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Conversations with Otis Robertson

Today we’d like to introduce you to Otis Robertson.

Hi Otis, thanks for joining us today. We’d love for you to start by introducing yourself.

I have always enjoyed taking photos. At one point in my life, I wanted to be an artist. From high school to my early twenties, I was always somewhere with a disposable camera, but I never thought about pursuing photography, not even as a hobbyist. So now, carrying the title “Photographer” seems surreal. My journey began about six years ago. I was asked to be the video coordinator for a platform at my church, and after searching how to create better videos, I found myself immersed in the world of content creation. It didn’t take long to fall in love with photography, so I decided to officially start my business two years ago, right before the pandemic…talk about panic mode.

Initially, I shot everything from weddings to events, birthday parties, and family portraits. If it required a photographer, I tried it. However, beauty/headshots and branding is where I feel at home. These two genres allow me to serve my clients and create an experience tailored just for them, so at the beginning of 2022 I decided to “niche down” and pivot my business towards beauty/headshots and branding. I also get to teach photography to my two children who are curious, and now I have an even greater purpose: to show them what is possible when you implement hard work, focus, and allow faith to be your foundation.

Would you say it’s been a smooth road, and if not, what are some of the biggest challenges you’ve faced along the way?

There have been four critical things that caused me to struggle:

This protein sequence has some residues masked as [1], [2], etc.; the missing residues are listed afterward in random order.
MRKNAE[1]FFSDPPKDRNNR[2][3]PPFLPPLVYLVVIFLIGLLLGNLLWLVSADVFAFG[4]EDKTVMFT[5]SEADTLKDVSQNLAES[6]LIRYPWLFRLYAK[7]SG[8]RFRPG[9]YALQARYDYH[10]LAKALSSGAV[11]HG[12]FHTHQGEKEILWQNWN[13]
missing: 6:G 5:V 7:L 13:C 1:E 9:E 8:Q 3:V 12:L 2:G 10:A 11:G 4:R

1. I attempted to go at building my business alone. What that does is, put you in place to recreate the wheel and is the fastest way to burnout. Save yourself the trouble and invest in a coach, or at least some resources to help find your identity, and implement what you have learned.
  2. Not guarding against distractions. I’m all about movies and social media, but when you are trying to build a business, those things have a time and place. We use social media to grow our audience but be careful not to become the audience. 
  3. Network and have fun. We are in the business of people, so get out and meet them. Have your business in mind, but I find that when you authentically get to know people is when you make the most impactful connections. 
  4. Don’t be afraid to fail. (Yep, that’s all)

Can you tell our readers more about what you do and what you think sets you apart from others?

I have shot a few genres of photography, from weddings to food to family and events. However, my business is now built around beauty and branding. I love working with business owners to create content for their portfolios, social media, and websites. I include beauty because it mostly deals with the face, which is ultimately a headshot in glamour. I will still shoot portraits as this allows me to continue sharpening my skills in that area.

I also shoot a little video, but I haven’t advertised that yet. One of the things that I lack with my photography is the ability to get some BTS footage, but I’m working on it.

What sets me apart from others? I certainly can’t speak for other business owners, but as for me, my approach to any and every client is based on service. I want to provide an overall great experience for my client. Asking a client how I may serve them lets them know that my total focus is on how I can make them or their business better.

Are there any books, apps, podcasts, or blogs that help you do your best?

I have a few podcasts that I listen to: 

-Earn Your Leisure
-The Futur with Chris Do
-Worth Every Penny podcast
-Rich Dad Radio Show
-Next Level Leaders with Dr. Joseph Walker, III
Books: (Still working on my book list)
-Top 10 Distinctions Between Millionaires and the Middle Class by Keith Cameron Smith
-Mastery by Robert Greene

-Celebration of Discipline by Richard J. Foster

-The Compound Effect by Darren Hardy


  • Know your worth and stick to it
  • Price according to the value you provide
  • Get rid of words like discount
  • Start using words like value and art.

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